Just a minute ago I pre-ordered ‘Steampunk: kurz & geek’ (Jahnke & Rauchfuß 2012) after I had read ↑Kueperpunk’s review (he has a reviewer’s copy). It reminded me of Ekaterina Sedia’s introduction (Sedia 2012) in ‘The Mammoth Book of Steampunk’ (Wallace 2012):
With the recent release of ↑The Steampunk Bible (ed. Jeff VanderMeer and SJ Chambers ), it seems that steampunk as a genre finally came into its own and has grown enough to demand its own compendium, summarizing various parts of this remarkably protean movement, and pointing out interesting things happening in its DIY culture, cosplay, film, literature and music. The fact that the steampunk esthetic penetrates all aspects and art forms indicates that it is remarkably malleable and yet recognizable. We often see steampunk as gears and goggles glued to top hats, but this impression is of course superficial, and there is much more complexity to the fashion and maker aspects of it – just take a look at the Steampunk Workshop website by Jake Von Slatt if you don’t believe me! And yet, much like pornography, all of these expressions conform to a common pattern – difficult to describe beyond the superficial, but one just knows it when one sees it. (Sedia 2012: 1)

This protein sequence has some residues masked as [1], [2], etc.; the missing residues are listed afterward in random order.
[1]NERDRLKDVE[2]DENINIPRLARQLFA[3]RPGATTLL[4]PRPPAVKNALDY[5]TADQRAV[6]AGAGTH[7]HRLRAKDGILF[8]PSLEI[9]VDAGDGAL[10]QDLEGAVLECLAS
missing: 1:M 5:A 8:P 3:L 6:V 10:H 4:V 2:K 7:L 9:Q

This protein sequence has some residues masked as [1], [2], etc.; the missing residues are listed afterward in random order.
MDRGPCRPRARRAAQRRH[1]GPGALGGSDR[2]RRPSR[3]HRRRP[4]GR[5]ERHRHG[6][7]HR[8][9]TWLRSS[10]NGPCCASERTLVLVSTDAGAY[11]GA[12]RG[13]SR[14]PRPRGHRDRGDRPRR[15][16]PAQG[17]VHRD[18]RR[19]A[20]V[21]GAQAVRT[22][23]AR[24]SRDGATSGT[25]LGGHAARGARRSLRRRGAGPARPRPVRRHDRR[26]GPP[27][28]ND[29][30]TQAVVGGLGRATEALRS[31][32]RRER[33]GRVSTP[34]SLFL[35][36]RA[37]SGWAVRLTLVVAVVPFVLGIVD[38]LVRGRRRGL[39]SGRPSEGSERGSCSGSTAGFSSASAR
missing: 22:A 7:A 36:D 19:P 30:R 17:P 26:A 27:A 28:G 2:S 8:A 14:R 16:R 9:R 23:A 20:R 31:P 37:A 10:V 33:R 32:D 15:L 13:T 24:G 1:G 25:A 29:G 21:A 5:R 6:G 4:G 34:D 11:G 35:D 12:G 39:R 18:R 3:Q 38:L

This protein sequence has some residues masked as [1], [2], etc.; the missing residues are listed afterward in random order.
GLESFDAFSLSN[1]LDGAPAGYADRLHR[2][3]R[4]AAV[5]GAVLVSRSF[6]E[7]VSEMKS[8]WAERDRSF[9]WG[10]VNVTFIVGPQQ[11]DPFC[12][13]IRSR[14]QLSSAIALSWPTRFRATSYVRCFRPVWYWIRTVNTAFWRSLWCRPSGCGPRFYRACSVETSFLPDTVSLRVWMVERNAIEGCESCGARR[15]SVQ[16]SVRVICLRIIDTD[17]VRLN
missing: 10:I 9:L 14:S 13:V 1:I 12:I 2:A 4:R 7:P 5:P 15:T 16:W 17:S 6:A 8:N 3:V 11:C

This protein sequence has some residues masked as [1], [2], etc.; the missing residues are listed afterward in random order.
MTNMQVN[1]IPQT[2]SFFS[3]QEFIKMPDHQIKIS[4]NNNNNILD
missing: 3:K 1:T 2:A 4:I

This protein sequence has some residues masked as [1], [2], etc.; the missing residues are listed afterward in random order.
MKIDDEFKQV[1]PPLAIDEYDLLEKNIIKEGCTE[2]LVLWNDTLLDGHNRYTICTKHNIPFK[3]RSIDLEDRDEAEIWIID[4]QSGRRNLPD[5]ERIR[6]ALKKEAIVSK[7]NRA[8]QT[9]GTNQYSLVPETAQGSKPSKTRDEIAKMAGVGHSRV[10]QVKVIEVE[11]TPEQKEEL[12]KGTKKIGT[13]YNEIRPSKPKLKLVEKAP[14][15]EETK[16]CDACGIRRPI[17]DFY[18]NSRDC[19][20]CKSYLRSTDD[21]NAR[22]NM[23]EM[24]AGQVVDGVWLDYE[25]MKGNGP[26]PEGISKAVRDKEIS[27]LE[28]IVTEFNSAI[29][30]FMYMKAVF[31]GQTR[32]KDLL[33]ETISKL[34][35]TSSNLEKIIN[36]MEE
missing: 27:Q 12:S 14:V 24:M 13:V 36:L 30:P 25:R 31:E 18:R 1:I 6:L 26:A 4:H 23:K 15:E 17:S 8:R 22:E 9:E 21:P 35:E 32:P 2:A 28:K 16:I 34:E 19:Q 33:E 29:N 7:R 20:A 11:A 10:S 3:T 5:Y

When we try to grasp steampunk in the sense of Foucault’s ‘Archaeology of Knowledge’ (Foucault 1972 ) the ‘common pattern’ and the ↵concept of the technologically driven alternative course of history becomes tangible, I guess. Additionally effects like steampunk’s ↵spilling over to Latin America become understandable, too.